Marshalltown High School senior Abby Snyder has been awarded the National Forensic League's Academic All-American Award.
Last year, Snyder qualified for the national tournament for the third year in a row. While this is an amazing accomplishment in itself, she also had earned enough points to be nominated for the Academic All-American Award. Students who earn 750 NFL points, carry at least a 3.7 GPA, and score above a 27 on the ACT can be nominated for this award. Nominees should also possess outstanding character and leadership. Once Abby had reached the 750, there was no question in Dr. Hawk's mind about nominating her for the award.
"Abby is an outstanding person," said said Janelle Hawk, the director of Forensics at MHS. "She pushes herself to be successful in her classes, sports, band, and her many academic extra-curricular activities, such as forensics and Envirothon. She sets high expectations for herself, and helps her teammates to work toward those high expectations as well. It was a true honor to nominate Abby for this award because she is the epitome of an Academic All American."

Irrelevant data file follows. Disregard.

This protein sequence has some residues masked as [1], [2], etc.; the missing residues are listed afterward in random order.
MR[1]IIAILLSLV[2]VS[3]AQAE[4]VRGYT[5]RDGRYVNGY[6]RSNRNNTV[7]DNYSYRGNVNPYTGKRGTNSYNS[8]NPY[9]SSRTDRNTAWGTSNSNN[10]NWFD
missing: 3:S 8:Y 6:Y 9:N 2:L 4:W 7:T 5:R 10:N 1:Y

Marshalltown has been a member of the National Forensic League for more than 30 years, and the program has gone through many changes in those years.
"Usually, when people hear the word 'forensics,' they think of forensic science," Hawk said. "Our program is about learning to be better, more confident speakers who can succeed in any career."
Students participate in a variety of speaking, acting, and debating events at tournaments around the state throughout the year. Each time a student competes he or she earns points toward membership or degrees.
A student must earn 25 points to become a member, then will continue to earn more points to move up to higher degrees of accomplishment. The more tournaments a student attends, and the better he or she does at the tournament, the faster his or her points will grow.
MHS is also taking steps to help other schools grow their forensic programs. The school hosted a novice tournament on Sept. 28, for individuals, schools and community members to learn more about the speech and debate program, allowing schools that already have programs to bring new recruits to practice and learn more about events in a competitive setting. Dr. Hawk also reached out to schools without programs to encourage them to come and learn more about it.
"It's really quite exciting to share my enthusiasm for forensics with people who are curious about the program," she said.
Hawk is confident the record of success will continue this year.
"This is going to be a great year," she said. "I fully expect we will make it to nationals for the sixth year in a row."